As you try to decide what to order, Manager Logan Kissane tells me that the most popular sandwiches thus far have been the muffuletta, a traditional New Orleans sandwich made with house meats and olive salad on a bun made exclusively for this sandwich, and the Buckboard bacon melt, made with pork shoulder bacon, collard greens, Swiss cheese and banana pepper aioli on white bread. You also must try the Hot Boudin small plate. Cajun boudin differs from the French/Belgian variety, as the sausage is made from a pork rice dressing and stuffed into the pork casing. It is a classic Louisiana sausage that has been next to impossible to find in Nashville, to my knowledge, prior to Cochon Butcher opening. Also, do order the Brussels sprouts, as they are delicious and one of the few vegetable options you will find on this menu. If you are looking for lots of salads and light fare, be warned that this is not your spot.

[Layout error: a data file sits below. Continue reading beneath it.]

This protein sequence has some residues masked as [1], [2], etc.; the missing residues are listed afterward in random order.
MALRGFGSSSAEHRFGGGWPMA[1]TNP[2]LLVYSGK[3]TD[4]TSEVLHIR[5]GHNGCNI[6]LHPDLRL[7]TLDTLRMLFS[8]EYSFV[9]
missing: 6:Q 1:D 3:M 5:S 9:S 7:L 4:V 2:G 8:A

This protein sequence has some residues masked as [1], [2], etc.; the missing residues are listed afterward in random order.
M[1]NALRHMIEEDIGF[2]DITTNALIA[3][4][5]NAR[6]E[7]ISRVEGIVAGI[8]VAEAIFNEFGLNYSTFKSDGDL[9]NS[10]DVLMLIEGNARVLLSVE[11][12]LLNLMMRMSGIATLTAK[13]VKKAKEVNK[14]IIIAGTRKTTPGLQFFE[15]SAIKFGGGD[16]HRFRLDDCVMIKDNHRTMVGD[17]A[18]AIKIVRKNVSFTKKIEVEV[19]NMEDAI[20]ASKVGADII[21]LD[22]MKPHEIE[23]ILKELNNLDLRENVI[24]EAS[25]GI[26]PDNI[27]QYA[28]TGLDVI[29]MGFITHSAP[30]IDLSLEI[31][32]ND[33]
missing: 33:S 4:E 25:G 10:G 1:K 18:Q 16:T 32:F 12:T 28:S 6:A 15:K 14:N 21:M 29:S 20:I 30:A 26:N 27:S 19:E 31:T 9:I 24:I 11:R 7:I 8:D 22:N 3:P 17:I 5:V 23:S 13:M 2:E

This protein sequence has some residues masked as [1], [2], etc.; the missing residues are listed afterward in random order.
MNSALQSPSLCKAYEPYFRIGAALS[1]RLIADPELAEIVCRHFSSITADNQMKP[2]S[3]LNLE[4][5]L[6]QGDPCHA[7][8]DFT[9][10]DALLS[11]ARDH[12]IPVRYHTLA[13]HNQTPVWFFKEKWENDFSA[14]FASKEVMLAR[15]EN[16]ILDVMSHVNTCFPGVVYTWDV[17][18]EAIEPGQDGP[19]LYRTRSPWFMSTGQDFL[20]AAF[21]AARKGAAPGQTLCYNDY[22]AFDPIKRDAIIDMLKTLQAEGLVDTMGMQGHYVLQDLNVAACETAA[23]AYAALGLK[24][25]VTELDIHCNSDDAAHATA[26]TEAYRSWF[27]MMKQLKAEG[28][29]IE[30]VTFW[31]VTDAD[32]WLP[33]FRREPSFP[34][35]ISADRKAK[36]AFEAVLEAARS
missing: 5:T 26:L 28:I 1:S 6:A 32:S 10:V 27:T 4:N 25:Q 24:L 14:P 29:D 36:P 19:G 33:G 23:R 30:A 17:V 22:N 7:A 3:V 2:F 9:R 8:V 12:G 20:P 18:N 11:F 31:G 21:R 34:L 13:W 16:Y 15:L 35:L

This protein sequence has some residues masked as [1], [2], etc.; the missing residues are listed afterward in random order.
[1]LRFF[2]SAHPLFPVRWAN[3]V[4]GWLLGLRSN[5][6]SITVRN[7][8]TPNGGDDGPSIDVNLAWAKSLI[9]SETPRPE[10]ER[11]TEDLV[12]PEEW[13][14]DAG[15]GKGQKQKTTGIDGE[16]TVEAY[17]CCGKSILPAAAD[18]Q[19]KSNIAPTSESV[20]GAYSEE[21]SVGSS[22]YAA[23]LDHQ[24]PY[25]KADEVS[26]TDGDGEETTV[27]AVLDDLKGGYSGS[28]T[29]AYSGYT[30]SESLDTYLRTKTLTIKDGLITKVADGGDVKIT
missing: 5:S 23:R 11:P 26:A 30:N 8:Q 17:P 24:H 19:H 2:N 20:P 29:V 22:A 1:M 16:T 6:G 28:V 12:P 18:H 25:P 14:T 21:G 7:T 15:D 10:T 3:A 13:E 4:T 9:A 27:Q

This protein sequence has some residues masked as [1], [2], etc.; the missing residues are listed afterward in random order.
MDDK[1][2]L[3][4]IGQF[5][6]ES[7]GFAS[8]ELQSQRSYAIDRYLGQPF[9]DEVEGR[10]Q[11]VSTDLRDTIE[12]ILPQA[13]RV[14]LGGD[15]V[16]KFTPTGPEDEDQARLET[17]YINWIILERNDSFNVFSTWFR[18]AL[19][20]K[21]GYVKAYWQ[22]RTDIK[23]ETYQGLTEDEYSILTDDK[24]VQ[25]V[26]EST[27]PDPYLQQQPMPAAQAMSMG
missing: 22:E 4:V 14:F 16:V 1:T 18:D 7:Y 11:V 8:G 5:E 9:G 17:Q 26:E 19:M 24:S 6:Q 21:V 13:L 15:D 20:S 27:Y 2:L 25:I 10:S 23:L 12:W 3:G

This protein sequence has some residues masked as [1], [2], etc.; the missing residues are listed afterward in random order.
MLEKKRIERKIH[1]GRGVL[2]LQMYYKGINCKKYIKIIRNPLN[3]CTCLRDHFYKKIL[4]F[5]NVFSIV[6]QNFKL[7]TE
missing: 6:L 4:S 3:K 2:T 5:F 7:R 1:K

Try to leave room for desserts, as the magnificence of Lisa Donovan, of Buttermilk Road, is now found here. You may have salivated over Lisa’s pastries previously when she worked at City House, Margot or Husk. Look for cakes, pies, cookies, bacon brittle … it’s hard not to overindulge, but it’s worth it.

Order at the counter, grab your number, find your seat and be prepared for excellent, real food that isn’t complicated and isn’t meant to do anything other than delight and have you coming back for more. And it succeeds.

Cochon Butcher Counter: The counter where you order has extra enticements like freshly fried potato chips, cookies and bacon brittle.